That day at the Prado we had taken a break and had our first shot at the churros we had heard so much about. Churros and hot chocolate. The hot chocolate there is much closer to pudding than a drink. It was decent but not remarkable and the churros were almost inedible. What stood out more than anything was the institutional cafeteria look of this place in the bowels of the great gallery.
While we sat and looked at the other people there, we talked a little about something we had been noticing, blacks in painting. C had noticed in the palace in Warsaw two paintings, each with a mixed couple (black woman/white man and the opposite in the other painting) and each subtly disturbing, and all through the Prado we had seen black figures here and there, always just one, as part of family or court gatherings and wondered if it reflected the times (from about 1300 onward) or whether it was more to symbolic purpose. (If we manage to locate images of the Warsaw paintings i’ll post them).
Most of the rest of the day was spent walking under the unceasingly drippy sky past amazing ironwork that seemed to festoon every building (every balcony had wrought iron, heavy and strong). We saw the first of the many homeless we would see there, many of them with dogs. One large black woman had a spot right under a big sign that said Madrid. This too was the city, a Madrid of this woman who seemed to display her one unshod and sockless fat foot as though it said all there was to say about her and about life.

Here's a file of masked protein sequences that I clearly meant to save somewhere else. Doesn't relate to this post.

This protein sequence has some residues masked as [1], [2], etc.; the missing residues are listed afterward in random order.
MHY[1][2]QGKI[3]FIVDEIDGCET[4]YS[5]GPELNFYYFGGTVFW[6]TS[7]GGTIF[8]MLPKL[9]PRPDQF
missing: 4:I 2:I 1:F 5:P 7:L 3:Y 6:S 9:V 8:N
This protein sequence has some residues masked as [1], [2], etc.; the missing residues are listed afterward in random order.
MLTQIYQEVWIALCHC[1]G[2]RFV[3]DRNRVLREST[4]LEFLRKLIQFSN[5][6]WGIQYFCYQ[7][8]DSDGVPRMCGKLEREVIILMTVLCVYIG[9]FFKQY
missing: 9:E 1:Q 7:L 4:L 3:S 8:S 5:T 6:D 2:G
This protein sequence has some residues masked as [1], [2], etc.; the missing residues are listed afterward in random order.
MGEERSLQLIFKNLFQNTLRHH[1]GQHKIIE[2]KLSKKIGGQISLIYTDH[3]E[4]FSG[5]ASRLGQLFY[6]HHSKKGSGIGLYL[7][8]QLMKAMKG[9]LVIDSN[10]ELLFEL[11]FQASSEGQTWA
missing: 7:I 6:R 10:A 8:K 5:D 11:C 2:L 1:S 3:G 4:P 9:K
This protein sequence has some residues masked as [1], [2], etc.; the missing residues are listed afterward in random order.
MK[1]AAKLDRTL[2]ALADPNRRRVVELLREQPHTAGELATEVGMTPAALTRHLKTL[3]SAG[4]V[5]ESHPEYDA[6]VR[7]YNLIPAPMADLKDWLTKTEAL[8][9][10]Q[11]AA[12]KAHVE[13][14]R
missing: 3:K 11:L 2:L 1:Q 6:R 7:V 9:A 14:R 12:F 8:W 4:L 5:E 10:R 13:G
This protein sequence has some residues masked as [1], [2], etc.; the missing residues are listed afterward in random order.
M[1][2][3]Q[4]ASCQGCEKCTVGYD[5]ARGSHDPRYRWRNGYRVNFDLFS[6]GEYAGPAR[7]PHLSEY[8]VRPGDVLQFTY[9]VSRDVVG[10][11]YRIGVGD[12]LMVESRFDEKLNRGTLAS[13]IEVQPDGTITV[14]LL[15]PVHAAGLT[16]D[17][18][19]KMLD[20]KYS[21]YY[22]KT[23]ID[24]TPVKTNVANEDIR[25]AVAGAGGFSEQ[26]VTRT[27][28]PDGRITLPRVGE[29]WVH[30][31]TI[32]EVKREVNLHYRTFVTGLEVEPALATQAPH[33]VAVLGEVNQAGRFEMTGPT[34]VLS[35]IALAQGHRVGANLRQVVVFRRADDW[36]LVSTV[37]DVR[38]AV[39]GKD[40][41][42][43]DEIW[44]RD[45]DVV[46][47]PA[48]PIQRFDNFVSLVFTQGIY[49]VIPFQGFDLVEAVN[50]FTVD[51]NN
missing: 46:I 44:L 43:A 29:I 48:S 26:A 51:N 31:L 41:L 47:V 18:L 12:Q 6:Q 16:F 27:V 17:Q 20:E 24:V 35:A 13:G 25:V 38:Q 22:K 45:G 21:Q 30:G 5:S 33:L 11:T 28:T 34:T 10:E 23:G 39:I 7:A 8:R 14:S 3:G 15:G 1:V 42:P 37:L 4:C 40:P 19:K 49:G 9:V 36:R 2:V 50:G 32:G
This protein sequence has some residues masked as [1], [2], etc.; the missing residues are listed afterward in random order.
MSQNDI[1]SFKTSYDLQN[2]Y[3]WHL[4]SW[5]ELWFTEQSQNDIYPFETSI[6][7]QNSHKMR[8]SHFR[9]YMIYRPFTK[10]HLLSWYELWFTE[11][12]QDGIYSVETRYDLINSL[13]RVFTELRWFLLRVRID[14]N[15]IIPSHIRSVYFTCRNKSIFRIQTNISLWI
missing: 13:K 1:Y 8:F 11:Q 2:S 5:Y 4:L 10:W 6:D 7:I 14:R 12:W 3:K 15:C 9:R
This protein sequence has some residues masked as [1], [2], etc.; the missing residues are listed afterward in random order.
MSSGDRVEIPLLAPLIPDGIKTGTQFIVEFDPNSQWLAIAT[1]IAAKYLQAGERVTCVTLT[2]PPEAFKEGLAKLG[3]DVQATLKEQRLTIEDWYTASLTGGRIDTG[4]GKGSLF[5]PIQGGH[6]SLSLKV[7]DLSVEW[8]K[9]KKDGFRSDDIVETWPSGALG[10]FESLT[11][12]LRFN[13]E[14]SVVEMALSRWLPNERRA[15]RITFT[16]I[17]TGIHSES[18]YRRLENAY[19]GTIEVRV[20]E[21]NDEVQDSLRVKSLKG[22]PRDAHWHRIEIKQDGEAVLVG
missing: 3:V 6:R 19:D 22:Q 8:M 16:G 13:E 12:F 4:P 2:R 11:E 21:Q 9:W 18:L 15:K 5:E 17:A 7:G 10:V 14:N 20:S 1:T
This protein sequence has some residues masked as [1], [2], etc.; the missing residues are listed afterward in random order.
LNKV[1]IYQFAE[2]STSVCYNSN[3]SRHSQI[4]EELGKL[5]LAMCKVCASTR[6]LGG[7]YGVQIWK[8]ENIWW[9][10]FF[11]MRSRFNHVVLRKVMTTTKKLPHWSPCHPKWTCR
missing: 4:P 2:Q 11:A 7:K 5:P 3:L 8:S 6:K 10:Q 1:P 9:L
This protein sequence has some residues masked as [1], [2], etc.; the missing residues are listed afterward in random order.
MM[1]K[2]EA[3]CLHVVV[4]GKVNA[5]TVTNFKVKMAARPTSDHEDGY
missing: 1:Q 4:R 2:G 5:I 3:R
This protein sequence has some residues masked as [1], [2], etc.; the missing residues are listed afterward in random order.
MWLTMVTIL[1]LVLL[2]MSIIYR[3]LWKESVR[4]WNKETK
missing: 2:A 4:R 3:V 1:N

Eventually that evening (after looking into many different windows judging food , prices and smokiness) we ended up in a nice little place with a friendly Asian man behind the counter (as in many countries, Asians were common in the restaurants in Spain). We had the menu del dia. It varies from place to place but suffice to say you can stuff yourself and get mildly drunk for a very reasonable price. Its supposed to be the lunch special but more and more places have it as an all day option. Kind of like happy hour has evolved to a rather meaningless concept except for how much money is involved.
Years ago in Mexico on Isla Mujeres I remember walking down the beach and seeing happy hour at one bar from 12 to 1 then at the bar next to it, from 11 to 1 and eventually a particularly time challenged establishment where the difference between hour and day was not a point of contention. Happy Day (and it was).
We were able to get pan y tomatas, a set of ribs, chorizo, and something else and about 3 glasses of very good red wine (Rioja) and 2 con leches each for about $20 each. One thing that was hard to get used to was the local fashion of just dropping all small garbage around your feet. Streets were clean, the counters were clean but the floors of the eateries looked like hell. And it is one taboo we just couldn’t break. There was a woman sitting to my left (we were all up at the counter) who was eating and smoking and seemed to find something every minute or so to crumple up and throw down (the foil from her cigarettes, the bunched napkin, bits of food). As gross as it seemed, there is a kind of logic to it; just sweep up later.
And then it was just a happy stumble back, a few sheets to the wind, through the narrow winding streets, past the boisterous crowds that seemed everywhere, past the ham palaces (and that is another story), to our little 7th floor damp apartment.